Take the 2-minute tour ×
English Language & Usage Stack Exchange is a question and answer site for linguists, etymologists, and serious English language enthusiasts. It's 100% free, no registration required.

The answer to this question clearly explains the standard rule that when you have multiple quoted paragraphs, each new paragraph starts with an opening quotation mark, but only the final quoted paragraph has a closing quotation mark at its end.

This Wikipedia article on Quotation Marks agrees:

Quotation marks are used for multiple-paragraph quotations in some cases, especially in narratives. The convention in English is to give opening quotation marks to the first and each subsequent paragraph, using closing quotation marks only for the final paragraph of the quotation [ . . . ]

However, neither explains why this is the standard practice. What good does it do? What is it trying to avoid? What harm would occur if it were ignored and people put both opening and closing quotation marks on each adjacent quoted paragraph?

share|improve this question
    
so quotation marks are not parentheses (nor brackets) after all - at least not in the UK|USA. –  naxa Jun 27 '13 at 7:42
    
I have at least once seen a multi-paragraph parenthesis, with an opening ( at the beginning of each paragraph and a closing ) only after the last one. –  GEdgar Aug 8 '13 at 19:42

4 Answers 4

up vote 106 down vote accepted
+50

“That seems like an odd way to use punctuation,” Tom said. “What harm would there be in using quotation marks at the end of every paragraph?”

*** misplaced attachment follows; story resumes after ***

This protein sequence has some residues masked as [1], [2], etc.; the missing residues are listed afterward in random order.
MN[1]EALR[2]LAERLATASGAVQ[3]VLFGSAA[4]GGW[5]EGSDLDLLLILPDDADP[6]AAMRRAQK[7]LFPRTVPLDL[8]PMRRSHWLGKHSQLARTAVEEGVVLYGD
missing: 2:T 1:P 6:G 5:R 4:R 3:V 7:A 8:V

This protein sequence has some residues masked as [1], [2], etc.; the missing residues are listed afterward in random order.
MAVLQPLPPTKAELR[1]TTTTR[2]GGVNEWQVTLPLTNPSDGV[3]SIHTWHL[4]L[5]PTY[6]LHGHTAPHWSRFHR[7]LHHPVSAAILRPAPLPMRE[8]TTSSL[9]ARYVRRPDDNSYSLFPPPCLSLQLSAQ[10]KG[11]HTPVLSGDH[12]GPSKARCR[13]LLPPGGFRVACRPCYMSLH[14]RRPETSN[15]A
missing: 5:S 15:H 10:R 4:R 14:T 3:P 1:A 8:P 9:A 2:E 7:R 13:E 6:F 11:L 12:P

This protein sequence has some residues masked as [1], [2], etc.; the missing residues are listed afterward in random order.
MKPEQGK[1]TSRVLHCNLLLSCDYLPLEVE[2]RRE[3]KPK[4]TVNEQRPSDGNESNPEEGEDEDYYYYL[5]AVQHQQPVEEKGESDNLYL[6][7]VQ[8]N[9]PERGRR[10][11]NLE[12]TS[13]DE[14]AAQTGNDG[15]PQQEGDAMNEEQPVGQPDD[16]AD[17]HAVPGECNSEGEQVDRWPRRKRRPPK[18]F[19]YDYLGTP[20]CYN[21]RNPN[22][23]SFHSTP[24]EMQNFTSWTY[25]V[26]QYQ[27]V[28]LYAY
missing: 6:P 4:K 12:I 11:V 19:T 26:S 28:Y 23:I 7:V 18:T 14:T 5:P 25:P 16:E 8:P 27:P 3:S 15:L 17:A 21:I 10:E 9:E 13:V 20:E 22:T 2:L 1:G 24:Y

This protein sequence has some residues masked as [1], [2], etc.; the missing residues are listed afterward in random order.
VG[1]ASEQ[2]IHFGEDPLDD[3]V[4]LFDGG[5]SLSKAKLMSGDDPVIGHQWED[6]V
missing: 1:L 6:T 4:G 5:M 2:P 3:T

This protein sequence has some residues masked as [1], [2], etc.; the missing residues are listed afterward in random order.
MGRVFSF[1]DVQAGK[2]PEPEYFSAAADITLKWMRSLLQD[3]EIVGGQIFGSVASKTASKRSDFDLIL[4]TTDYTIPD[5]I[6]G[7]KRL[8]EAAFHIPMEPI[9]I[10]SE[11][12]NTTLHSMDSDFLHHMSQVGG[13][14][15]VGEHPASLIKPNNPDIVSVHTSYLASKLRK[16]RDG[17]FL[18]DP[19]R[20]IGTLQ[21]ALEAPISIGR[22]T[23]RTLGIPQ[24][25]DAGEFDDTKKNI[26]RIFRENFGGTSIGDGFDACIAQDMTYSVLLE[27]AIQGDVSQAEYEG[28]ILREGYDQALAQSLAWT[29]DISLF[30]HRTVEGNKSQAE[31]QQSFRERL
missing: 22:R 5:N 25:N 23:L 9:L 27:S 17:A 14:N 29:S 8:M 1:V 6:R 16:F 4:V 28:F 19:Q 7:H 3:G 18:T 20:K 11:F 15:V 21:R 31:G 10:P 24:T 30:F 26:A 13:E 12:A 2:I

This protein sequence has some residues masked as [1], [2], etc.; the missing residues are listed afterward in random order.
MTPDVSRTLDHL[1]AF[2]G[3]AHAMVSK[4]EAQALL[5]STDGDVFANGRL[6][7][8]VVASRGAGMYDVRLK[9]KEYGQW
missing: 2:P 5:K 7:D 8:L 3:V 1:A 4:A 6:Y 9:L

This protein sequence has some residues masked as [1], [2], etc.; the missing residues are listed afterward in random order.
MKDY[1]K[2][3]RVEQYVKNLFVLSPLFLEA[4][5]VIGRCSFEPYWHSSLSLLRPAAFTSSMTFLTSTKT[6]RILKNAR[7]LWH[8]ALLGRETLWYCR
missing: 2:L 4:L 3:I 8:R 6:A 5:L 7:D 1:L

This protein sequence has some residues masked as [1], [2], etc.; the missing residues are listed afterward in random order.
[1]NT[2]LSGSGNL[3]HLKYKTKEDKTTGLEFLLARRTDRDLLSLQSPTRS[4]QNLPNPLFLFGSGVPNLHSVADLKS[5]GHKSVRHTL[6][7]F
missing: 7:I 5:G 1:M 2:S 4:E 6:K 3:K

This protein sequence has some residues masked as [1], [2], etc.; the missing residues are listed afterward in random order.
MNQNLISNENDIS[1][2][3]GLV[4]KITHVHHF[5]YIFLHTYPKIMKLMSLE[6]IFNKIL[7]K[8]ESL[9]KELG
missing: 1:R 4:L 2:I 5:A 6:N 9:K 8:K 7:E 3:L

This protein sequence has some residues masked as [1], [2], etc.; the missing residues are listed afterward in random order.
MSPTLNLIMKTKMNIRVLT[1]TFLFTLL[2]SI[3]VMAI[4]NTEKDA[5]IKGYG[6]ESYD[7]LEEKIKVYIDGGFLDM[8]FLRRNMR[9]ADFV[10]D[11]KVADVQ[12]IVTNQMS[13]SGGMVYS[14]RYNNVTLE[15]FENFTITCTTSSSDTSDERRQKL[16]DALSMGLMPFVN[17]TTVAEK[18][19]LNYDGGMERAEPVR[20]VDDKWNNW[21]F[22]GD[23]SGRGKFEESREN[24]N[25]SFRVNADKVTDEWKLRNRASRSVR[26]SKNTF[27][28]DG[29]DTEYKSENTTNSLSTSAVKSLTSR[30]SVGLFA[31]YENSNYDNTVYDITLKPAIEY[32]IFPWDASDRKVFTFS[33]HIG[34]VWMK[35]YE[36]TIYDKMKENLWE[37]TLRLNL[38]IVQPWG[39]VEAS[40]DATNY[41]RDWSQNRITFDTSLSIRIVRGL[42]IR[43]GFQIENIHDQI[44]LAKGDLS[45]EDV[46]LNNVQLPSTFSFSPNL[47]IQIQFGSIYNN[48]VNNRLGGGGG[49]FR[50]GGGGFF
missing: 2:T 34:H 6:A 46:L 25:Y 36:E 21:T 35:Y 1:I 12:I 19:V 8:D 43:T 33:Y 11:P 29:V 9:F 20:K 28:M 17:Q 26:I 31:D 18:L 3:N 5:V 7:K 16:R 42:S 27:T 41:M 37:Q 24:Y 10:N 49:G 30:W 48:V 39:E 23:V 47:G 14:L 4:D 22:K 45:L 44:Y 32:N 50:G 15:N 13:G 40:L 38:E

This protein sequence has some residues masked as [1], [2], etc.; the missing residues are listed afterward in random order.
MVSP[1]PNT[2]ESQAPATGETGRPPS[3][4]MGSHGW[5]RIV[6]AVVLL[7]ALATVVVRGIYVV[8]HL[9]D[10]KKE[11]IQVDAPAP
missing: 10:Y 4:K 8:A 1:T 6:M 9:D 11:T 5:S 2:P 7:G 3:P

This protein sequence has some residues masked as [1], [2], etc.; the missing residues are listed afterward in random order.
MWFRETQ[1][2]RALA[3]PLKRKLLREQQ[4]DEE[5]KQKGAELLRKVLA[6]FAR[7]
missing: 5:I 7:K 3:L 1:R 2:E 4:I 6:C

“Oh, that’s not all that complicated,” J.R. answered. “If you closed quotes at the end of every paragraph, then you would need to reidentify the speaker with every subsequent paragraph.

“Say a narrative was describing two or three people engaged in a lengthy conversation. If you closed the quotation marks in the previous paragraph, then a reader wouldn’t be able to easily tell if the previous speaker was extending his point, or if someone else in the room had picked up the conversation. By leaving the previous paragraph’s quote unclosed, the reader knows that the previous speaker is still the one talking.”

“Oh, that makes sense. Thanks!”

share|improve this answer
3  
‪‪‪‪‪‪‪‪‪Yes, good! –  tchrist Jan 3 '13 at 22:46
4  
Cmillz might have gotten in first with the short answer, but this one has real style! –  FumbleFingers Jan 3 '13 at 22:55
10  
"Yes, but why can't there simply not be quotation marks between speech paragraphs in the first place?" asked Joe. "Why does that initial quotation mark at the beginning of each paragraph need to be there?" –  Joe Z. Jan 4 '13 at 2:02
4  
@Joe: How else would you know someone is still speaking? In other words, there are three possibilities, for the next paragraph: (a) the original speaker is still speaking; (b) someone else in the room picks up the discussion; or (c) nobody is talking, but the narrative resumes. An open-quote with no prior close-quote is used to designate (a); an open-quote with a prior close quote is used to designate (b); and no open-quote with a close quote is used to designate (c). –  J.R. Jan 4 '13 at 9:55
2  
@Thorarin: As one with a similar background, I can't bring myself to put an emoticon at the end of a parenthetical statement. –  J.R. Jan 8 '13 at 16:19

The lack of closing quotation marks is a convenient clue for the reader that the quotation goes on beyond the end of the paragraph.